“With our research project, we sought to compare Hoy's findings to that of 144 California TK-8 school leaders’ and teachers’ perceptions regarding the presence of academic optimism at 10 low socioeconomic student school sites,” Belenardo said. “It adds to the narrative and provides concrete examples of successful leadership practices.”

The findings have strongly supported the implementation of Academic Optimism principles in the training of California's administrative leaders. It can elevate performance across the board, even in some of California's most challenging and underserved urban environments.

“Our research findings are excellent examples of successful practices that can assist in coaching our new administrators to become reflective practitioners in addressing the challenges of today's school administrator, all the while mindful of the importance of equity and access for all students,” Belenardo said.

Learning to lead

DCE's Preliminary Administrative Services Credential program prepares participants who hold a life or clear California teaching credential for a career in school administration, and it's valid for five years. Once the participant finds employment, state law mandates that work begin on a Clear Administrative Services Credential.

Both can be completed through Division of Continuing Education's two programs, offered jointly with the UCI School of Education. In the end, students earn an actual credential that is approved by the California Commission on Teacher Credentialing.

“Our courses are both hybrid and online, taught by practitioners with current experience in educational administration,” Belenardo said. “Our Clear program is a two-year, completely online program. This makes it unique and more flexible for our candidates. I am not aware of any other Administrative Services Credential programs offered through university extension. And by offering our courses through DCE, our students are able to enroll in our programs each quarter.”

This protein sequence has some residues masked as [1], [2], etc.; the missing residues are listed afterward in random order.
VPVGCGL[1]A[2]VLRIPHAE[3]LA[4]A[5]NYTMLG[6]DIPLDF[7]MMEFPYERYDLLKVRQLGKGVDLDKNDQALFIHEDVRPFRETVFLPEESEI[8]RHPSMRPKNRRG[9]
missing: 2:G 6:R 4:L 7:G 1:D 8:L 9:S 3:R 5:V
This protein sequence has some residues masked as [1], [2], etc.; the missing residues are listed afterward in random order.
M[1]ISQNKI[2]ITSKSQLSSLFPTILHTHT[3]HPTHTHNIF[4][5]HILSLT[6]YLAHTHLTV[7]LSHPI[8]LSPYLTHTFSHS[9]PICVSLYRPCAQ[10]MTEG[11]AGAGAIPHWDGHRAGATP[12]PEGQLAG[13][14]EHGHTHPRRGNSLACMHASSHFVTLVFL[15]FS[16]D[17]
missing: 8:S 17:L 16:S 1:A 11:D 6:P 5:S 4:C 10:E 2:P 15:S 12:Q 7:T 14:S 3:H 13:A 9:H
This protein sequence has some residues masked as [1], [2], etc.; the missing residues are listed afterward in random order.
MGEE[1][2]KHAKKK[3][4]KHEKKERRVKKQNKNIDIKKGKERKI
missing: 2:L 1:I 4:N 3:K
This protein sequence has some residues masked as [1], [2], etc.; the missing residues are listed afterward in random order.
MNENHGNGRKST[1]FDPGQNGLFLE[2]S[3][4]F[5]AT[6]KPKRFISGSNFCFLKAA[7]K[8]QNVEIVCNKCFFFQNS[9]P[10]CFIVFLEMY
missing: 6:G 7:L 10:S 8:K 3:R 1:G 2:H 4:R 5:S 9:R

Reflecting the findings of Belenardo's research team, the programs’ instructors emphasize the importance of developing environments built on top-down support and high expectations for achievement among all student groups.

“Our research supports our programs’ focus on developing equity-driven, person-centered leaders,” she said. “We will continue to provide rigorous instructional programs that encourage self-reflection and continual personal growth.”

It's an embodiment of Belenardo's personal philosophy, developed over a career as administrator, educator and leader in California's widely diverse school system, serving both low- and high-socioeconomic schools and always as an advocate for equity of opportunity.

As an administrator in a challenging high-poverty middle school, for example, she was successful in developing a culture of high expectations that resulted in academic growth for all students.

“California is unique in the diversity of our student populations and challenges,” Belenardo said. “We need to prepare leaders with the knowledge and skills to deal with the realities that are present in our schools today. My personal belief has always been that every child must have the opportunity to achieve and that it is our responsibility as teachers and leaders to provide this opportunity.”